As a substitute for graphite, the negative electrode material commonly used in Li-ion batteries, hydrides have the theoretical potential to overcome performance limits of the current state-of-the-art Li-ion cells. Hydrides can operate through a conversion process proved for some interstitial hydrides like MgH2
+ n Li = x M + y Lim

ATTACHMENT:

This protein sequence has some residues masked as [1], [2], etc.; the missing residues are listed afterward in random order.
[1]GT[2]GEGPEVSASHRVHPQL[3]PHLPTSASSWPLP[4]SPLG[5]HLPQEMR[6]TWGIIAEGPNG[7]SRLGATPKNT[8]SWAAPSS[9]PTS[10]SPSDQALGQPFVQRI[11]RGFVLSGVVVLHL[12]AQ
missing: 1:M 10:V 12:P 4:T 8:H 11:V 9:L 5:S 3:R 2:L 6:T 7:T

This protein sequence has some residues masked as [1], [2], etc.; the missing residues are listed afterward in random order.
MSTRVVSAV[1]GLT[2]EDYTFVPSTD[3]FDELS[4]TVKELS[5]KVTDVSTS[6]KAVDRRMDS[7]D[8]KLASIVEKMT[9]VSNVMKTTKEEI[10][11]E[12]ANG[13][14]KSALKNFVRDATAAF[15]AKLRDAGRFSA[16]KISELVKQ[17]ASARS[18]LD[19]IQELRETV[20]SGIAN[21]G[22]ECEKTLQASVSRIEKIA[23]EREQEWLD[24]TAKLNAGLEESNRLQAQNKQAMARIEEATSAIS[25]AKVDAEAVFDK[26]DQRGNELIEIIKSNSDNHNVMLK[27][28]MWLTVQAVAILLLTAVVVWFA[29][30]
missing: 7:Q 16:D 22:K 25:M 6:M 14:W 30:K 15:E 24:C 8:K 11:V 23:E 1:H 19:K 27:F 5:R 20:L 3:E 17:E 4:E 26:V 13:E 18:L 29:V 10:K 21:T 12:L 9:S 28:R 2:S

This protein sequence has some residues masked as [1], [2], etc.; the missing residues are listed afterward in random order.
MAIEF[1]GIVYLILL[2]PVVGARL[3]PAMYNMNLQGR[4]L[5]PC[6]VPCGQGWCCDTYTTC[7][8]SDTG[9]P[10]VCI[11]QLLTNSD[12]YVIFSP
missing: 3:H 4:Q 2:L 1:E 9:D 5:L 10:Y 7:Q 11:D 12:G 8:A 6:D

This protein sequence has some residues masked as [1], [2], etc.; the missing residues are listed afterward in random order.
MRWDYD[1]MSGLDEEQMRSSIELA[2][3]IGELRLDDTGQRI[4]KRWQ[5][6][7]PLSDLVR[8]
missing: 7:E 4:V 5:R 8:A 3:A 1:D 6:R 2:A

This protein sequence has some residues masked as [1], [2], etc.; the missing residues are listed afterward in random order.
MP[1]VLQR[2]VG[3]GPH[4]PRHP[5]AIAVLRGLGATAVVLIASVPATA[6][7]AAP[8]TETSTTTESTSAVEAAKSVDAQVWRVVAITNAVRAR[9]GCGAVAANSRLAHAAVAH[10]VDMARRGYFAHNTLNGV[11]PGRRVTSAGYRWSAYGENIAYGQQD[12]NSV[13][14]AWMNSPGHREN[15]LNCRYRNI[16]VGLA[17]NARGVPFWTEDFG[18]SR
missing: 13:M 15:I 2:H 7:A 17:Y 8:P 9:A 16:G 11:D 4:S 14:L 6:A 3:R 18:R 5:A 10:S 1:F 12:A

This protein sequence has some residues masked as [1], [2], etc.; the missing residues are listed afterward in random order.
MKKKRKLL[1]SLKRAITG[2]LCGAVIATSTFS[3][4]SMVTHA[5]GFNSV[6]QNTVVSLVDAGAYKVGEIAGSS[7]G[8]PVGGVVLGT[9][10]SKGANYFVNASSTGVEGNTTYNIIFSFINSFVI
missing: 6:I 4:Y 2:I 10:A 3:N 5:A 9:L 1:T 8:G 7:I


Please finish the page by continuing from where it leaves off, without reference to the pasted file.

A, where m = n/y. Even if far from optimization, outstanding performances were observed, drawing the attention to the whole hydride family. Looking for high capacity systems, lightweight complex metal hydrides, such as borohydrides, deserve consideration. Capacities in the order of 2000–4000 mAh/g can be theoretically expected thanks to the very low formula unit weight. Although the potential technological impact of these materials can lead to major breakthroughs in Li-ion batteries, this new research field requires the tackling of fundamental issues that are completely unexplored. Here, our recent findings on the incorporation of borohydrides are presented and discussed.
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